Significant clonal variability within L. longiflorum ‘Nellie White’ grower bulb lots was found for every trait examined except AN-VFB (Tables 2, 4, and 5) and led to variable forcing characteristics, depending on from which grower source the bulbs were obtained. Likewise, results from the same grower can be variable across shipment years. Variable performance across grower bulb lots in this study can be attributed to variation in initial bulb size, LSV titer (ROD), previous FC environment, and underlying genetic or epigenetic differences among grower lots. More work is warranted to better characterize the genetic or epigenetic differences among grower intraclonal strains. One possible method to detect genetic differences among intraclonal strains of ‘Nellie White’ is DNA fingerprinting. Amplified fragment length polymorphisms is an especially amenable marker system because it is random and genome wide, has high band numbers (which increases the probability of finding potentially rare polymorphisms), has high reproducibility, and no previous knowledge of the genome is necessary (Weising et al., 2005). However, the large genome size of Easter lily [77.1 pg DNA per somatic nucleus (2C) (Lim et al., 2001)] may complicate amplified fragment length polymorphism analysis (Fay et al., 2005) or other random, genomewide markers. An additional approach is to generate virus-free plants of intraclonal strains and compare their morphology when grown in common propagation, bulb production, and forcing environments. Virus-free plants grown in a common environment from propagation through forcing should minimize the effects of environmental factors, which may confound the detection of genetic/epigenetic differences. To reduce the variability among grower bulb lots found by greenhouse finishers, barring the institution of a central producer company, bulb growers and the Easter Lily Research Foundation must work closely together to produce a more uniform product. They can develop more stringent grading practices; monitor and understand better the effect of LSV titer; minimize environmental differences among growers during production, grading, and shipping; and collaborate to identify, produce, and sell superior intraclonal strains of ‘Nellie White’.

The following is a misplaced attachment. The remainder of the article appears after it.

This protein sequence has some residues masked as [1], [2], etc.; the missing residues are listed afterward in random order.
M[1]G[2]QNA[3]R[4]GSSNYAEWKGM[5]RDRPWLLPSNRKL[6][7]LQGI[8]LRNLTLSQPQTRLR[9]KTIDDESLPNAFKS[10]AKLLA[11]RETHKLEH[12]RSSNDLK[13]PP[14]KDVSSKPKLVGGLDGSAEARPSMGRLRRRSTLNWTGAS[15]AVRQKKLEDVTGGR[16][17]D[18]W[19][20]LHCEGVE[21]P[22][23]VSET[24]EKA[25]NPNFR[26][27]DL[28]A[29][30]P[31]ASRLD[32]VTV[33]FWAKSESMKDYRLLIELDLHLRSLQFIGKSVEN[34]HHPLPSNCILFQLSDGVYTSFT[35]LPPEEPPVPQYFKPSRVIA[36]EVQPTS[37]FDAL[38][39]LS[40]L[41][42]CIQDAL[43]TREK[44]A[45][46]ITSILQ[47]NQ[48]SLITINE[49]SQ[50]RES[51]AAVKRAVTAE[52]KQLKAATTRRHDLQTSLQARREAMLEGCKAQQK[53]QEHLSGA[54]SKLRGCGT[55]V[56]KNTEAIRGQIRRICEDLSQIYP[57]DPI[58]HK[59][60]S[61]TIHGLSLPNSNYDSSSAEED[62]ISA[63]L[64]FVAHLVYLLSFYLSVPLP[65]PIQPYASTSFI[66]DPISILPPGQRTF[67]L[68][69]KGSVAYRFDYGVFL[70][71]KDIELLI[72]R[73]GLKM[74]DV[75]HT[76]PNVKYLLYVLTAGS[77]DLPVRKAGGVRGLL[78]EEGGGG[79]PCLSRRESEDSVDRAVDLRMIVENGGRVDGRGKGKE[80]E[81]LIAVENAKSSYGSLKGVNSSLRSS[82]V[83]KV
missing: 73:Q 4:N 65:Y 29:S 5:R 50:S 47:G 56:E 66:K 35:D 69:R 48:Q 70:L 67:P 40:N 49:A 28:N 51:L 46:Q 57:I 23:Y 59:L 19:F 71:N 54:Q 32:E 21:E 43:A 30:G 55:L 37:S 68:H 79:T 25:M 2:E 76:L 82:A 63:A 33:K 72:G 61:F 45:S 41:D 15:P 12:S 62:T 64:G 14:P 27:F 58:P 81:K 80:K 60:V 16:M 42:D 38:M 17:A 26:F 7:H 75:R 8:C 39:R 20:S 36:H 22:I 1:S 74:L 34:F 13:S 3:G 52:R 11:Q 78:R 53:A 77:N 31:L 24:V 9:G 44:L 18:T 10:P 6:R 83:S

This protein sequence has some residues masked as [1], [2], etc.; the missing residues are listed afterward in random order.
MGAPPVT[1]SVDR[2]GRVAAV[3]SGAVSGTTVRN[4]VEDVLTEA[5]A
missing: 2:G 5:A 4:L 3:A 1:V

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Contributor Notes

Supported, in part, by the Minnesota Agricultural Expt. Sta. and a grant from the Fred C. Gloeckner Company.

Scientific journal series no. 061210172 of the Department of Horticultural Science, University of Minnesota.

We thank Ollie Hoffman, Harold F. Wilkins, John E. Erwin, and the Easter Lily Research Foundation for their input on collecting germplasm and experimental design.

Graduate research assistant.

Associate professor.

Corresponding author: Dr. Neil O. Anderson, University of Minnesota, Horticultural Science, 305 Alderman Hall, 1970 Folwell Avenue, Saint Paul, MN 55108. E-mail: ander044@umn.edu.

  • View in gallery

    Eigenvalues of the ordered canonical variables from multivariate analysis of variance of shipment two L. longiflorum ‘Nellie White’ bulbs in FC1 (A) and FC1 (B).

  • View in gallery

    Scatter plots of the two highest ordered canonical variables plotted for each flowering stem of L. longiflorum ‘Nellie White’ S2 bulbs and designated by bulb lot during FC1 (A) and FC2 (B). Circles and ellipses signify bulb lots (dashed line, bulb lot four; solid line, bulb lot nine) with unique clustering relative to other bulb lots in S2-FC2 versus S2-FC1.

  • Allen, T.C., Ballantyne, O., Goodell, J., Anderson, W.C. & Lin, W. 1980 Recent advances in research on lily symptomless virus Acta Hort. 109 479 485

  • Allen, T.C., Linderman, R.G., McRae, E.A. & Fernald, K. 1974 Performance of virus-free ‘Enchantment’ lilies North Amer. Lily Soc. Yrbk. 27 42 44

  • Anderson, N.O. & Ascher, P.D. 1994 Clonal decline in horticultural crops due to Muller's ratchet HortScience 29 435 (abstr.)

  • Cohen, D., Milne, D.S. & Hyland, M.J. 1985 In vitro manipulation of virus concentrations in hybrid lilies Acta Hort. 164 319 324

  • De Hertogh, A.A., Carlson, W.H. & Kays, S. 1969 Controlled temperature forcing of planted lily bulbs J. Amer. Soc. Hort. Sci. 94 433 436

  • De Hertogh, A.A., Rasmussen, H.P. & Blakely, N. 1976 Morphological changes and factors influencing shoot apex development of Lilium longiflorum Thunb. during forcing J. Amer. Soc. Hort. Sci. 101 463 471

    • Search Google Scholar
    • Export Citation
  • Dole, J.M. & Wilkins, H.F. 1999 Floriculture principles and species Prentice Hall Upper Saddle River, N.J

  • Erwin, J.E. & Engelen-Eigles, G. 1998 Influence of simulated shipping and rooting temperature and production year on Easter lily (Lilium longiflorum Thunb.) development J. Amer. Soc. Hort. Sci. 123 230 233

    • Search Google Scholar
    • Export Citation
  • Erwin, J.E., Heins, R.D. & Karlsson, M.G. 1989 Thermomorphogenesis in Lilium longiflorum Amer. J. Bot. 76 47 52

  • Fay, M.F., Cowan, R.S. & Leitch, I.J. 2005 The effects of nuclear DNA content (C-value) on the quality and utility of AFLP fingerprints Ann. Bot. (Lond.) 95 237 246

    • Search Google Scholar
    • Export Citation
  • Hale, A.L., Miller, J.C., Renganayaki, K., Fritz, A.K., Coombs, J.J., Frank, L.M. & Douches, D.S. 2005 Suitability of AFLP and microsatellite marker analysis for discriminating intraclonal variants of the potato cultivar Russet Norkotah J. Amer. Soc. Hort. Sci. 130 624 630